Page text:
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Michael Y. Wang, Steven C. Ludwig, D. Greg Anderson and Praveen V. Mummaneni

Minimally invasive spinal instrumentation techniques have evolved tremendously over the past decade. Although there have been numerous reports of lumbar instrumentation performed via a percutaneous or minimal incisional route, to date there have been no reports of minimally invasive iliac screw placement.

A method was developed for accurate placement of minimally invasive iliac screw placement based on a modification of currently available percutaneous lumbar instrumentation techniques. The method involves fluoroscopically guided insertion of a cannula-based screw system, and this technique was successful applied to treat an L-5 burst fracture with L-4 to iliac spinal stabilization via a minimally invasive approach.

This report demonstrates the feasibility of percutaneous iliac screw instrumentation. However, future studies will be needed to validate the safety and efficacy of this approach.

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Sergey Mlyavykh, Steven C. Ludwig, Jean-Pierre Mobasser, Christopher K. Kepler and D. Greg Anderson

Object

Lumbar spinal stenosis (LSS) is a common condition that leads to significant disability, particularly in the elderly. Current therapeutic modalities for LSS have certain drawbacks when applied to this patient population. The object of this study was to define the 12-month postoperative outcomes and complications of pedicle-lengthening osteotomies for symptomatic LSS.

Methods

A prospective, single-treatment clinical pilot study was conducted. A cohort of 19 patients (mean age 60.9 years) with symptomatic LSS was treated by pedicle-lengthening osteotomy procedures at 1 or 2 levels. All patients had symptoms of neurogenic claudication or radiculopathy secondary to LSS and had not improved after a minimum 6-month course of nonoperative treatment. Eleven patients had a Meyerding Grade I degenerative spondylolisthesis in addition to LSS. Clinical outcomes were measured using the Oswestry Disability Index (ODI), Zurich Claudication Questionnaire (ZCQ), 12-Item Short-Form Health Survey (SF-12), and a visual analog scale (VAS). Procedural variables, neurological outcomes, adverse events, and radiological imaging (plain radiographs and CT scans) were collected at the 1.5-, 3-, 6-, 9-, and 12-month time points.

Results

The pedicle-lengthening osteotomies were performed through percutaneous approaches with minimal blood loss in all cases. There were no operative complications. Four adverse events occurred during the follow-up period. Clinically, significant improvement was observed in the mean values of each of the outcome scales (comparing preoperative and 12-month values): ODI scores improved from 52.3 to 28.1 (p < 0.0001); the ZCQ physical function domain improved from 2.7 to 1.8 (p = 0.0021); the SF-12 physical component scale improved from 27.0 to 37.9 (p = 0.0024); and the VAS score for leg pain while standing improved from 7.2 to 2.7 (p < 0.0001). Imaging studies, reviewed by an independent radiologist, showed no evidence of device subsidence, migration, breakage, or heterotopic ossification. Thin-slice CT documented healing of the osteotomy site in all patients at the 6-month time point and an increase in the mean cross-sectional area of the spinal canal of 115%.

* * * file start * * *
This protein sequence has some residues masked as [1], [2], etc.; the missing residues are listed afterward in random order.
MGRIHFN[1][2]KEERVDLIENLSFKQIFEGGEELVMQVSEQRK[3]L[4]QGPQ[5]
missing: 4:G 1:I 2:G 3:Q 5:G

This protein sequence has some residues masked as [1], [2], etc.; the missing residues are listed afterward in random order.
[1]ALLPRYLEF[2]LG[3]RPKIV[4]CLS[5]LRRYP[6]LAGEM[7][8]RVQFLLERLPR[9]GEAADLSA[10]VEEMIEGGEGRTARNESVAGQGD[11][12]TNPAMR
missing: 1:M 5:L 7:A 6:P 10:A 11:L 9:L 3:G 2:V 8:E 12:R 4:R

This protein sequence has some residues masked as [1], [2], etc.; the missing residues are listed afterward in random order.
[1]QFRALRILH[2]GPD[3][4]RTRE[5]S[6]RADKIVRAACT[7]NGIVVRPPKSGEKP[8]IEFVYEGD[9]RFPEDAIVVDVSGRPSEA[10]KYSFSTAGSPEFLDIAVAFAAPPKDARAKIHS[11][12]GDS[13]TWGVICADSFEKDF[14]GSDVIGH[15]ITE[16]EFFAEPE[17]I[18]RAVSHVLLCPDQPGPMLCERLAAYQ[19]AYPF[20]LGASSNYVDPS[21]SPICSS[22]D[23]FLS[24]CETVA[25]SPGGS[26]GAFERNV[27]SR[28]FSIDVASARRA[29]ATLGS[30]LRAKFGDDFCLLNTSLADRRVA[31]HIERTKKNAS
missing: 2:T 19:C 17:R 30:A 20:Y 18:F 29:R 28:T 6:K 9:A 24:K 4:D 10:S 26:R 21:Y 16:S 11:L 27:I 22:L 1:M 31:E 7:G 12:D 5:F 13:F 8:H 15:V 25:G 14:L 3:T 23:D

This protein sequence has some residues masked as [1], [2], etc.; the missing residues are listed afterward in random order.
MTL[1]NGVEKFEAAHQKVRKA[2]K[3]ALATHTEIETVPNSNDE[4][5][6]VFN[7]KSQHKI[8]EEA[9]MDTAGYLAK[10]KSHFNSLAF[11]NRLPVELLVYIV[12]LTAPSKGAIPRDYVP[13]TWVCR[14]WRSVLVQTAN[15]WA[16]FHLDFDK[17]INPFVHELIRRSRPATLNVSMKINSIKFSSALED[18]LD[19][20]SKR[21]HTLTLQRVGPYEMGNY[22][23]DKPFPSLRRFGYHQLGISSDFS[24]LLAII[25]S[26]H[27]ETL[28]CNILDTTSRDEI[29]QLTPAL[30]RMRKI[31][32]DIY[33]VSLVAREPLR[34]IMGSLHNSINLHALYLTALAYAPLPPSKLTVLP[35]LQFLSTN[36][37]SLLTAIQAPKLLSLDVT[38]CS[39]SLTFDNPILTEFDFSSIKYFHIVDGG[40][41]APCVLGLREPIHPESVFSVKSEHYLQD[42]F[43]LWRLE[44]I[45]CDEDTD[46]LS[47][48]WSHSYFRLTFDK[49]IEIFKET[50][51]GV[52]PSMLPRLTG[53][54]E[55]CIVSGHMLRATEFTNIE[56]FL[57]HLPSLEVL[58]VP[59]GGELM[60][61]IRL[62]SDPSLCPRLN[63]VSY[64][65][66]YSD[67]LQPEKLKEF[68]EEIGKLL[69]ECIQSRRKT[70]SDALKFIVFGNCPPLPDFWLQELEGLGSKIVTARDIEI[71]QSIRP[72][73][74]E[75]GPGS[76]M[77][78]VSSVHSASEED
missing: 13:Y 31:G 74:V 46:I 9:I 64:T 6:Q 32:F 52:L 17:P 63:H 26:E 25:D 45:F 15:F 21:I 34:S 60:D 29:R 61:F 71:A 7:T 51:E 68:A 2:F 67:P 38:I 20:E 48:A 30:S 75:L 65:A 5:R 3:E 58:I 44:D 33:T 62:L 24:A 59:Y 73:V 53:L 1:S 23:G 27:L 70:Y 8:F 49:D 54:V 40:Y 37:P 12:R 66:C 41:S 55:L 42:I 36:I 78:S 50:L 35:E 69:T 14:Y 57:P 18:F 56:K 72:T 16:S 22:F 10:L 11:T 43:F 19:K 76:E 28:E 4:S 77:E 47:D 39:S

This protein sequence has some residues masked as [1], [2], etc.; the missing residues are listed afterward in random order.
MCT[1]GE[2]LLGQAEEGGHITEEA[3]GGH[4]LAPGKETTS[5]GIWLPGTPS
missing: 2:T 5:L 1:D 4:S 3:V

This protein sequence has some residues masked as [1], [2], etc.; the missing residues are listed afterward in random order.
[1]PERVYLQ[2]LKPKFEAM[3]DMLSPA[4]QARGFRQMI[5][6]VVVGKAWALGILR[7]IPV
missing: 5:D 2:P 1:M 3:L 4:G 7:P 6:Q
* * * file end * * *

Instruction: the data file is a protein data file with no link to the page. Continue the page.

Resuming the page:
Conclusions

Treatment of patients with symptomatic LSS with a pedicle-lengthening osteotomy procedure provided substantial enlargement of the area of the spinal canal and favorable clinical results for both disease-specific and non–disease-specific outcome measures at the 12-month time point. Future studies are needed to compare this technique to alternative therapies for lumbar stenosis.

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Sergey Mlyavykh, Steven C. Ludwig, Christopher K. Kepler and D. Greg Anderson

OBJECTIVE

Lumbar spinal stenosis (LSS) is a common condition that leads to significant disability, particularly in the elderly. Current therapeutic options have certain drawbacks. This study evaluates the 5-year clinical and radiographic results of a minimally invasive pedicle-lengthening osteotomy (PLO) for symptomatic LSS.

METHODS

A prospective, single-arm, clinical pilot study was conducted involving 20 patients (mean age 61.7 years) with symptomatic LSS treated by a PLO procedure at 1 or 2 lumbar levels. All patients had symptoms of neurogenic claudication or radiculopathy secondary to LSS, and had not improved after a minimum 6-month course of nonoperative treatment. Eleven patients had a Meyerding grade I degenerative spondylolisthesis in addition to LSS. Clinical outcomes were measured using the Oswestry Disability Index, Zürich Claudication Questionnaire, 12-Item Short Form Health Survey, and a visual analog scale for back and leg pain. Procedural variables, neurological outcomes, adverse events, and radiological imaging (plain radiographs and CT scans) were collected at the 1.5-, 3-, 6-, 9-, 12-, 24-, and 60-month time points.

RESULTS

The PLOs were performed through percutaneous incisions, with minimal blood loss in all cases. There were no operative complications. Four adverse events occurred during the follow-up period. Statistically significant improvement was observed in each of the outcome instruments and maintained over the 5-year follow-up period. Imaging studies, reviewed by an independent radiologist, showed no evidence of device subsidence, migration, breakage, or heterotopic ossification. Thin-slice CT scans documented healing of the osteotomy site in all patients at the 6-month time point and an increase of 115% in the mean cross-sectional area of the spinal canal.